Star­land CAO to re­tire in spring

The Drumheller Mail - - FRONT PAGE - Pa­trick Ko­lafa The Drumheller Mail

After al­most 30 years, a name that has be­come syn­ony­mous with Star­land County and steady guid­ance, Ross Rawlusyk, has de­cided to re­tire.

Rawlusyk has been at the helm of Star­land County as CAO since the late 1980s and after nearly three decades, he laughs and says he is fi­nally go­ing to take a sum­mer off.

“Ten­ta­tively I said the end of April, I would fin­ish, but depend­ing on the how the re­place­ment process goes, I would work for a while after that if they need it,” he said.

Rawlusyk grew up in the Hanna area, and stud­ied Com­merce and Ge­og­ra­phy at the Univer­sity of Cal­gary. He then took a spe­cial­ized com­mu­nity plan­ning pro­gram at Mount Royal Col­lege. He worked in Cal­gary for about a year, when he was in­vited home to work at the just form­ing Pal­liser Re­gional Plan­ning Com­mis­sion.

“Sam Dookie, who was the mayor of Hanna was work­ing with Bill Doyle. At the time, Drumheller’s plan­ning was with the Cal­gary re­gion, as was Star­land, and Spe­cial Ar­eas was with Hanna, and all of their plan­ning ser­vices were com­ing out of Ed­mon­ton. Nei­ther were happy with the level of service they were get­ting, so they pe­ti­tioned the prov­ince to form a new plan­ning com­mis­sion,” Rawlusyk ex­plains. “He knew I had taken plan­ning and he phoned and asked me if I wanted a job.”

“For sure I was the first em­ployee at Pal­liser, I might have been the first warm body in the of­fice!”

It was a good fit, es­pe­cially be­cause so many plan­ners at the time were from larger cen­tres, Rawlusyk knew ru­ral. This was in 1978, and he worked there for about nine years, when he learned the CAO po­si­tion was open­ing in Star­land.

“The Reeve of the County was on the Pal­liser board, and he said ‘you should ap­ply,’” re­calls Rawlusyk of the be­gin­ning of his new ca­reer.

Look­ing back, Rawlusyk guided the county through var­i­ous coun­cils and reeves, as well as pro­vin­cial gov­ern­ments. When he started, Don Getty was premier, and then Ralph Klein in 1992.

“When Ralph came in, I think I had just fig­ured out how all the bud­get stuff worked, and at the time, the County had al­most no re­serves at all. Ralph did the cuts, and the one I re­mem­ber was the Mu­nic­i­pal As­sis­tance Grant, it went from $620,000 down to $6,000. That was a 20 per cent chunk

out of our bud­get, and by the time we found out it was the end of March when they do their bud­get, so we were about one-third through the year. It was a tough year - we had to let peo­ple go.”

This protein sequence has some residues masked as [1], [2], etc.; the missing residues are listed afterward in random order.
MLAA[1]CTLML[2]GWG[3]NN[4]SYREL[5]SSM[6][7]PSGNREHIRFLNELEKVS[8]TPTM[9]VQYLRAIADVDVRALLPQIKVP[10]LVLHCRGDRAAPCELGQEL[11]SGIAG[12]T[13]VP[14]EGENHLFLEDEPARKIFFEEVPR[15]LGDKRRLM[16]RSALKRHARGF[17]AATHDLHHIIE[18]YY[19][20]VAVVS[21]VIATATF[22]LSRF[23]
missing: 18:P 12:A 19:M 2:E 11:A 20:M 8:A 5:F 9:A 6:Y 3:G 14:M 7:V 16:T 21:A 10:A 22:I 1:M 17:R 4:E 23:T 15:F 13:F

There were also good years and many ac­com­plish­ments. When he be­gan at the county it was in charge of sec­ondary high­ways, and he man­aged to work with his coun­cil to make great progress in paving, in­clud­ing the Ver­dant Val­ley Road.

“The coun­cil­lors, my­self and Stan Schu­macher lob­bied ex­ten­sively un­til we fi­nally got it re­done,” he said.

They were also able to im­prove High­way 839 from High­way 21 to Rum­sey, and took on the re­align­ment of 851 through Delia to the Hand Hills.

“We had to do cost shar­ing and use our own con­struc­tion crew. It was al­ways a trial to get these things done,” he said. With Rawlusyk, the County also made great im­prove­ments to recre­ation fa­cil­i­ties. They built Michichi Dam, the McLaren Dam and ex­panded and re­built Star­land Recre­ational Area.

Like most com­mu­ni­ties, wa­ter was al­ways a con­cern.

“I spent the best 10 years of my life build­ing re­gional wa­ter. We have gone from no wa­ter in places like Delia, to nearly 400 kilo­me­ters of wa­ter pipe­lines right now… that took a while,” he said.

Un­der his lead­er­ship, the County took a lead on So­lar and al­ter­na­tive en­ergy. It out­fit­ted its of­fices with so­lar power, as well as many of its wa­ter pump sta­tions. It also helped lo­cal farm­ers in­stall on-farm so­lar. For its ef­forts, the County was pre­sented with the Mu­nic­i­pal Award of Ex­cel­lence for In­no­va­tion.

He cred­its hav­ing strong coun­cils for the County’s suc­cesses.

Look­ing for­ward be­yond a sum­mer off, Rawlusyk, who has been candid about his bout with prostate can­cer, wants to give back.

He is plan­ning to do a six­month vol­un­teer stint with Cross Can­cer In­sti­tute in Ed­mon­ton, where he was treated. He is look­ing at help­ing with new pa­tient ori­en­ta­tion.

He also knows with his daugh­ter’s wed­ding com­ing up, and im­pend­ing home ren­o­va­tions, he won’t be sit­ting idle.

“I thought I would get the first year lined out,” he chuck­les.

Ross Rawlusyk… Star­land CAO

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